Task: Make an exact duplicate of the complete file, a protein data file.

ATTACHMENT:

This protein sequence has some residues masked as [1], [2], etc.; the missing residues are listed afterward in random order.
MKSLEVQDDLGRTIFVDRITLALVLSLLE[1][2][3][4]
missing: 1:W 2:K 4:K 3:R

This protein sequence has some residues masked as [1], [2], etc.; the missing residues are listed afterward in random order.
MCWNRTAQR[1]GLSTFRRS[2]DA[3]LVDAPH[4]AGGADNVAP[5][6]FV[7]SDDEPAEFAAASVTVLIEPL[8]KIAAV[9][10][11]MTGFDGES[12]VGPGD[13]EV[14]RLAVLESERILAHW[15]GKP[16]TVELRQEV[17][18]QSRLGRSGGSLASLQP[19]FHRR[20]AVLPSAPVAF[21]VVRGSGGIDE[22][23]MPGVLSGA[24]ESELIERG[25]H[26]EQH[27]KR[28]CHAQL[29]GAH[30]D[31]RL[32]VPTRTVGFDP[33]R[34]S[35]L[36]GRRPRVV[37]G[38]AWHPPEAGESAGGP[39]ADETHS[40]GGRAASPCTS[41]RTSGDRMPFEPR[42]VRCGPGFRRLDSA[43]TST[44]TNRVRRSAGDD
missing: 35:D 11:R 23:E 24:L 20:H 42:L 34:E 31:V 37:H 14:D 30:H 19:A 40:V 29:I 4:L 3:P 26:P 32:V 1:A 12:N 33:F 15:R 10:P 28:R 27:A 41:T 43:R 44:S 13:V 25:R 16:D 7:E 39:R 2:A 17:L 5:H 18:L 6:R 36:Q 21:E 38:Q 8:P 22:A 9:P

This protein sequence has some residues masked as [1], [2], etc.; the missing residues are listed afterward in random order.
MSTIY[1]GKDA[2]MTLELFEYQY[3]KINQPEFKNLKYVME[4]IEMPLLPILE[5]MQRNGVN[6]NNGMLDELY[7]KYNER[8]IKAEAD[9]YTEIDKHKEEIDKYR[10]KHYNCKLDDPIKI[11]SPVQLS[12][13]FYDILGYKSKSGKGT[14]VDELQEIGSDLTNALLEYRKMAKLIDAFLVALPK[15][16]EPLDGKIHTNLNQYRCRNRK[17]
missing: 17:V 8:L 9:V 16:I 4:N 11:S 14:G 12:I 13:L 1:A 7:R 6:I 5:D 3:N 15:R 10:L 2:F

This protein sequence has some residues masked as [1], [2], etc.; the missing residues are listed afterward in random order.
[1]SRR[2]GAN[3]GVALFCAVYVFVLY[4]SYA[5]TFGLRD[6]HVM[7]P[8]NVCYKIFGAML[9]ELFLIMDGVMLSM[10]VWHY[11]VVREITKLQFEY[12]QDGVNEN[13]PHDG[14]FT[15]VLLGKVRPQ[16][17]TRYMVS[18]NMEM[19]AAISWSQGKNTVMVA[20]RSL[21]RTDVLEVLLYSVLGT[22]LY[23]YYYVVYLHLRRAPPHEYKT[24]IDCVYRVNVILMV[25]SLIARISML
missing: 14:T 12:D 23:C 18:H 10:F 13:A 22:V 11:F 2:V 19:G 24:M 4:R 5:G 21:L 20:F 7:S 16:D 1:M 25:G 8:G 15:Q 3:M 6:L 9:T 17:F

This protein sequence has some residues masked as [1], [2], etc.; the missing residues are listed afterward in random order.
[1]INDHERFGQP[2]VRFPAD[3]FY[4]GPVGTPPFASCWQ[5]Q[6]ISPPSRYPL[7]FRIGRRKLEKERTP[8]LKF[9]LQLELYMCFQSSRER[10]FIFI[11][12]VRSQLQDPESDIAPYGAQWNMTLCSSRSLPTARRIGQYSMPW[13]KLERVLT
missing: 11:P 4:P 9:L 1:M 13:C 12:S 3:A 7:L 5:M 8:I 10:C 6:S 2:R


This protein sequence has some residues masked as [1], [2], etc.; the missing residues are listed afterward in random order.
MKSLEVQDDLGRTIFVDRITLALVLSLLE[1][2][3][4]
missing: 1:W 2:K 4:K 3:R

This protein sequence has some residues masked as [1], [2], etc.; the missing residues are listed afterward in random order.
MCWNRTAQR[1]GLSTFRRS[2]DA[3]LVDAPH[4]AGGADNVAP[5][6]FV[7]SDDEPAEFAAASVTVLIEPL[8]KIAAV[9][10][11]MTGFDGES[12]VGPGD[13]EV[14]RLAVLESERILAHW[15]GKP[16]TVELRQEV[17][18]QSRLGRSGGSLASLQP[19]FHRR[20]AVLPSAPVAF[21]VVRGSGGIDE[22][23]MPGVLSGA[24]ESELIERG[25]H[26]EQH[27]KR[28]CHAQL[29]GAH[30]D[31]RL[32]VPTRTVGFDP[33]R[34]S[35]L[36]GRRPRVV[37]G[38]AWHPPEAGESAGGP[39]ADETHS[40]GGRAASPCTS[41]RTSGDRMPFEPR[42]VRCGPGFRRLDSA[43]TST[44]TNRVRRSAGDD
missing: 35:D 11:R 23:E 24:L 20:H 42:L 34:E 31:V 37:H 14:D 30:H 19:A 40:V 29:I 4:L 3:P 26:P 32:V 1:A 12:N 33:F 15:R 10:P 28:R 27:A 41:T 43:R 44:S 13:V 25:R 16:D 7:E 39:R 2:A 17:L 5:H 18:L 6:R 36:Q 21:E 38:Q 8:P 22:A 9:P

This protein sequence has some residues masked as [1], [2], etc.; the missing residues are listed afterward in random order.
MSTIY[1]GKDA[2]MTLELFEYQY[3]KINQPEFKNLKYVME[4]IEMPLLPILE[5]MQRNGVN[6]NNGMLDELY[7]KYNER[8]IKAEAD[9]YTEIDKHKEEIDKYR[10]KHYNCKLDDPIKI[11]SPVQLS[12][13]FYDILGYKSKSGKGT[14]VDELQEIGSDLTNALLEYRKMAKLIDAFLVALPK[15][16]EPLDGKIHTNLNQYRCRNRK[17]
missing: 17:V 8:L 9:V 16:I 4:N 11:S 14:G 12:I 13:L 1:A 7:R 6:I 5:D 3:N 15:R 10:L 2:F

This protein sequence has some residues masked as [1], [2], etc.; the missing residues are listed afterward in random order.
[1]SRR[2]GAN[3]GVALFCAVYVFVLY[4]SYA[5]TFGLRD[6]HVM[7]P[8]NVCYKIFGAML[9]ELFLIMDGVMLSM[10]VWHY[11]VVREITKLQFEY[12]QDGVNEN[13]PHDG[14]FT[15]VLLGKVRPQ[16][17]TRYMVS[18]NMEM[19]AAISWSQGKNTVMVA[20]RSL[21]RTDVLEVLLYSVLGT[22]LY[23]YYYVVYLHLRRAPPHEYKT[24]IDCVYRVNVILMV[25]SLIARISML
missing: 14:T 12:D 23:C 18:H 10:F 13:A 22:V 11:F 2:V 19:G 24:M 4:R 5:G 21:L 20:F 7:S 16:D 1:M 25:G 8:G 15:Q 3:M 6:L 9:T 17:F

This protein sequence has some residues masked as [1], [2], etc.; the missing residues are listed afterward in random order.
[1]INDHERFGQP[2]VRFPAD[3]FY[4]GPVGTPPFASCWQ[5]Q[6]ISPPSRYPL[7]FRIGRRKLEKERTP[8]LKF[9]LQLELYMCFQSSRER[10]FIFI[11][12]VRSQLQDPESDIAPYGAQWNMTLCSSRSLPTARRIGQYSMPW[13]KLERVLT
missing: 11:P 4:P 9:L 1:M 13:C 12:S 3:A 7:L 5:M 8:I 10:C 6:S 2:R